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Whitcliffe Campsite, North Farm, Whitcliffe, Ludlow, Shropshire
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Whitcliffe Campsite, North Farm, Whitcliffe, Ludlow, ShropshireIt was all very well for Dante to claim that the only perfect view is the one of the sky above our heads, but then he never climbed the hill west of Ludlow to Whitcliffe Campsite. Had he done so he might have had some serious second thoughts, for here is a panorama to rival any cloudscape you might care to imagine.

Indeed, given the right weather, a stay at Whitcliffe allows for one of the great British camping experiences: settling down in the early evening to watch as the sun, dropping below the hill at your back, lights up Ludlow's parish church in the valley at your feet. As the minutes slip by, the stone tower of St Laurence's turns from russet to gold and, at last, to jet-black.

The difficulty is in keeping one's eyes on the church, because just to the left of it is the once mighty Ludlow Castle, while behind the town the summits ofTitterstone Clee and Brown Clee vie for attention. After dark, the lights of Ludlow huddle together as if for protection from these twin hulks. Or at least that's what appears to be happening, especially if you've watched the spectacle while sipping at a bottle of the Ludlow Brewing Company's excellent Boiling Well.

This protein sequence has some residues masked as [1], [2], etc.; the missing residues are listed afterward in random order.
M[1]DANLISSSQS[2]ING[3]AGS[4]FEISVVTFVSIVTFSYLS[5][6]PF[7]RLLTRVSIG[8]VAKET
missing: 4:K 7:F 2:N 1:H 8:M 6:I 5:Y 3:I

Several cats patrol the grounds, one of whom is very friendly should you be in the mood for a bit of feline fussing. Meanwhile, if you hear a high piercing cry from the other side of the hedge, get your camera out and stalk quietly towards it (David Attenborough-style) because it will almost certainly have come from a peacock.

Whitcliffe Campsite, North Farm, Whitcliffe, Ludlow, Shropshire

But Whitcliffe isn't just about tranquil evenings and picturesque birdlife - the owners run a riding school, too, so if you book in advance you can go for a hack through Mortimer Forest which, very conveniently, is right next door GЈ19 per hour, minimum age five years, weight limit 101 kilograms).The forest - which is the remnant of a great Saxon wooded hunting area - is also criss¬crossed with trails for walkers and mountain bikers.

A precipitous mile below (the campsite itself is quite steep but has nearly a dozen level pitches), the historic town of Ludlow is a veritable treasure trove of delights. There are the picturesque weirs, over which the mellifluous River Teme flows; the mighty hulk of the Norman-built castle; as well as St Laurence's church, the so-called Cathedral of the Marches (stlaurences.org.uk).

The town was also the first in Britain to declare itself a member of Cittaslow, a movement that aims to improve the quality of living by eschewing the breakneck speeds at which modern life is led. In Ludlow's case, this means that there's a farmers' market (9am-2pm on the second and fourth Thursdays of the month), independent shops dripping with local produce, and more festivals and fairs than might possibly be imagined in one place. These include a transport festival, a music festival, a May Fair, an arts festival (including some open-air Shakespeare plays in the castle), a food and drink festival (foodfestival.co.uk), and a medieval Christmas Fayre (see ludlow.org.uk for a calendar of events).

Whitcliffe Campsite, North Farm, Whitcliffe, Ludlow, Shropshire